Investigation • Victim was apparently taking lessons from an instructor employed by Dell Schanze's business, Paraglider Mall.
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California and federal authorities are investigating the death of a man who was reportedly taking paragliding lessons through a business owned by Utahn Dell Schanze.
The victim, Henry Ho, 48, of Windsor, Colo., was taking a lesson Wednesday in Imperial Beach, California, when he became airborne and crashed onto some rocks, causing fatal blunt force injury to his head and torso, the San Diego County Medical Examiner's Office said.
Dean Roberts, Imperial Beach public safety management analyst, said Monday that investigators were not sure if Ho took off on purpose, which would violate city ordinance, or was accidentally carried aloft by a sudden gust of wind.
"It's a tragedy no matter what," Roberts said. "All the drama aside, it's an unfortunate outcome."
Roberts said it appears Ho was taking lessons from an out-of-town instructor employed by Schanze's business, which is called Paraglider Mall. The instructor was reportedly staying at Schanze's condo. Schanze was purportedly not directly involved in the man's instruction, but sheriff's officials have told other media outlets that the 43-year-old Schanze was on the beach at the time.
"The investigation is ongoing," Roberts said. "We don't have an absolute assurance of what [Schanze's] role was."
Schanze did not return a call seeking comment. But in a telephone interview with Fox affiliate KSWB in San Diego, Schanze defended his school's safety record.
Roberts said he hopes to have an initial report later this week from the San Diego County Sheriff's Office, which provides the city's law enforcement protection.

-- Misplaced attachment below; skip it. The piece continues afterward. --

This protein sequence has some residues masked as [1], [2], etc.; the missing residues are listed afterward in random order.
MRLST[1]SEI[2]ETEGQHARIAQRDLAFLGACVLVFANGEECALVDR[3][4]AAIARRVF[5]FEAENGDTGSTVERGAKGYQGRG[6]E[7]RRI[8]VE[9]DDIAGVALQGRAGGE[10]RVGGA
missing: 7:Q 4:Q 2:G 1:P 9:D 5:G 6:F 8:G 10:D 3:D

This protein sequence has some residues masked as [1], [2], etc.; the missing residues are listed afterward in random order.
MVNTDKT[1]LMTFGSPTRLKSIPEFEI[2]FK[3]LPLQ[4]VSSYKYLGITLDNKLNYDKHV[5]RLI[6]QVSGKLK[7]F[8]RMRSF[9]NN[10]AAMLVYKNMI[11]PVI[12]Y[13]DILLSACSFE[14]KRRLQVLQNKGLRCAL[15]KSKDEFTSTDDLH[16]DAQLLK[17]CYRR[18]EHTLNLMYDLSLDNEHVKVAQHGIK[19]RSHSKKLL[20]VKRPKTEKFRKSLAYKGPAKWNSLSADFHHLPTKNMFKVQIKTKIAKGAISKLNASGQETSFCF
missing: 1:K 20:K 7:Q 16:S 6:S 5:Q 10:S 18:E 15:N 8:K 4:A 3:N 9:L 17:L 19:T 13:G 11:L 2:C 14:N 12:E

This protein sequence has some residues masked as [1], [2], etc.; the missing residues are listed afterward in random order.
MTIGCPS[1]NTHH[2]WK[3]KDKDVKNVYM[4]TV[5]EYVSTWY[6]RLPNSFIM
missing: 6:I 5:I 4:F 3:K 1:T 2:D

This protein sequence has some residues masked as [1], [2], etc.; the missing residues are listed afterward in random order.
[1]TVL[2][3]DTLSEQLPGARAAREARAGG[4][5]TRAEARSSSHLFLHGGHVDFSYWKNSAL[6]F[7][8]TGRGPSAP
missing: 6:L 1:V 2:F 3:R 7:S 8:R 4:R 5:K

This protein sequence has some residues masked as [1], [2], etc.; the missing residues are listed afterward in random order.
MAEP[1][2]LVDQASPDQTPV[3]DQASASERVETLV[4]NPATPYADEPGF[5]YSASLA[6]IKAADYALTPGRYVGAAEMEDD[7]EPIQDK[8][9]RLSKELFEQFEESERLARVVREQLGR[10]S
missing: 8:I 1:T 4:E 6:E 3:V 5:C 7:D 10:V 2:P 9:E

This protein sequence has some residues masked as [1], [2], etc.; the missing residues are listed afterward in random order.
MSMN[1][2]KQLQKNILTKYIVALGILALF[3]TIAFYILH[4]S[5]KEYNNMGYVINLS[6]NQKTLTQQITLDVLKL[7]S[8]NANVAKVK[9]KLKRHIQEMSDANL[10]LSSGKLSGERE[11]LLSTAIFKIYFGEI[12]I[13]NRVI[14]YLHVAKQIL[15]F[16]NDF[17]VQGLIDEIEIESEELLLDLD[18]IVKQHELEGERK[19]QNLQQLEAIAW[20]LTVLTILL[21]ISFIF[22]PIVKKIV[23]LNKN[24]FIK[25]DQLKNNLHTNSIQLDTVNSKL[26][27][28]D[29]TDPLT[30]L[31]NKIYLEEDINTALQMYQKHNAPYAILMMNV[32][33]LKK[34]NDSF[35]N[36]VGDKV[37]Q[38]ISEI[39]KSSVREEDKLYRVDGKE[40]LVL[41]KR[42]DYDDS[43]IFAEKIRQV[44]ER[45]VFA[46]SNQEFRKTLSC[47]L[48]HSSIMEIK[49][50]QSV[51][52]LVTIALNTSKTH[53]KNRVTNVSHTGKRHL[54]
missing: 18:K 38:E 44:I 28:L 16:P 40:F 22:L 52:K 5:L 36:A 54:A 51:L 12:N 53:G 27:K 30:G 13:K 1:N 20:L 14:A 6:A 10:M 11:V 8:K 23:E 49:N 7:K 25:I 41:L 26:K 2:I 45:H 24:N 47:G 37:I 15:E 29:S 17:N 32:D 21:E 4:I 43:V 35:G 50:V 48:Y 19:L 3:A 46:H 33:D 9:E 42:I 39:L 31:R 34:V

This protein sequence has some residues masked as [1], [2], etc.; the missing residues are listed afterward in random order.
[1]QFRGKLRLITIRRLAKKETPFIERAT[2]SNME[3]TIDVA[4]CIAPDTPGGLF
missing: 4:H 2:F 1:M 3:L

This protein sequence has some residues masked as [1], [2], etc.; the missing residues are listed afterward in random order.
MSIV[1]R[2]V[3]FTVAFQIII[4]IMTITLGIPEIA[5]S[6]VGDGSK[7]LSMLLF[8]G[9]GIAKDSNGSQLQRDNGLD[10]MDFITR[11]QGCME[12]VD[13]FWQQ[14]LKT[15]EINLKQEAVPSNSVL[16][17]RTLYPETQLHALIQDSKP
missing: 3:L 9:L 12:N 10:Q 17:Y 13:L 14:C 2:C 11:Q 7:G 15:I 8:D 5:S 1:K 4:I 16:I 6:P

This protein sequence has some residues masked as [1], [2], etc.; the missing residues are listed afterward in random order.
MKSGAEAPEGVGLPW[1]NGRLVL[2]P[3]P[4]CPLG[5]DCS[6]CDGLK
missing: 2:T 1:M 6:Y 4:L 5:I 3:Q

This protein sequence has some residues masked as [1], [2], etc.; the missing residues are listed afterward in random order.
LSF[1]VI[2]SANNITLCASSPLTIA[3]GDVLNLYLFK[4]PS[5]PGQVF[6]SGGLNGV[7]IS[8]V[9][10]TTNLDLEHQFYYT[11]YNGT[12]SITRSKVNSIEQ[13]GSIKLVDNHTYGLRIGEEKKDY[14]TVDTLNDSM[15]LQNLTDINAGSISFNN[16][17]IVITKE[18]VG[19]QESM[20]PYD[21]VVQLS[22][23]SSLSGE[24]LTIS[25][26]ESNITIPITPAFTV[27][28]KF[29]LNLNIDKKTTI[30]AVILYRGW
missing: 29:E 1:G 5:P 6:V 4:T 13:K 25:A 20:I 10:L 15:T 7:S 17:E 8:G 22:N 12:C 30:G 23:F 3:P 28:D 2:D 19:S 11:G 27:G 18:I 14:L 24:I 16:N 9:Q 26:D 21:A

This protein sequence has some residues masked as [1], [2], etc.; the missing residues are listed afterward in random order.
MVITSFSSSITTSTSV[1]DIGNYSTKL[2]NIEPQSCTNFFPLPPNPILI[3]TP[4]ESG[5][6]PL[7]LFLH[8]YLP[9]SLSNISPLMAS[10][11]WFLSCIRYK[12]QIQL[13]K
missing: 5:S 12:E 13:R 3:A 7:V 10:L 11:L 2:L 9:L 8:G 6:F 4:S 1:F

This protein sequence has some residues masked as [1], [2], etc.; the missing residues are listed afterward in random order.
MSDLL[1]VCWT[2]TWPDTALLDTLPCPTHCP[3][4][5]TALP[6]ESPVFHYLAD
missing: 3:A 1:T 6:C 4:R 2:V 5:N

"We'll be reviewing that and trying to draw some conclusions and making some decisions about further action," Robert said.
The Federal Aviation Administration and the National Transportation Safety Board also are investigating, according to the sheriff's office.
Roberts said Schanze who has been operating in the city for a couple of years typically rents a condo, and people come to stay there and help him operate the paraglider business.
Schanze's school provides ground training in Imperial Beach, and the class travels elsewhere when it is time to go airborne, Roberts said. Imperial Beach city ordinance allows people to complete paragliding training on the beach, but they are not allowed to fly there.
In the midst of the death investigation, city officials learned that Schanze's does not have a current business license. The license wasn't renewed in April 2012, Roberts said.
"I'm sure everyone assumed he had his license," Roberts said. "He may have assumed he had his license."
Roberts said city officials had spoken with Schanze's employees in the week leading up to the incident to ask them to relocate to a different area of the beach for public safety-related reasons.
"They were cooperating with the directions of our lifeguard and our public safety office," Roberts said.
The San Diego Union-Tribune reported that the Imperial Beach City Council passed an emergency ordinance in 2012 that banned ultralights or similar craft from taking off or landing on city property following a stunt where Schanze flew off a beachside residence and landed in the sand.
Meanwhile, Schanze is the subject of probes in Utah after a video allegedly captured him shooting a handgun while flying a powered paraglider. The video has been forwarded to federal investigators.
In another incident, a video purports to capture Schanze chasing and kicking a protected owl while flying his paraglider. The video, which does not show Schanze's face, was removed due to a copyright claim by Schanze after it went viral.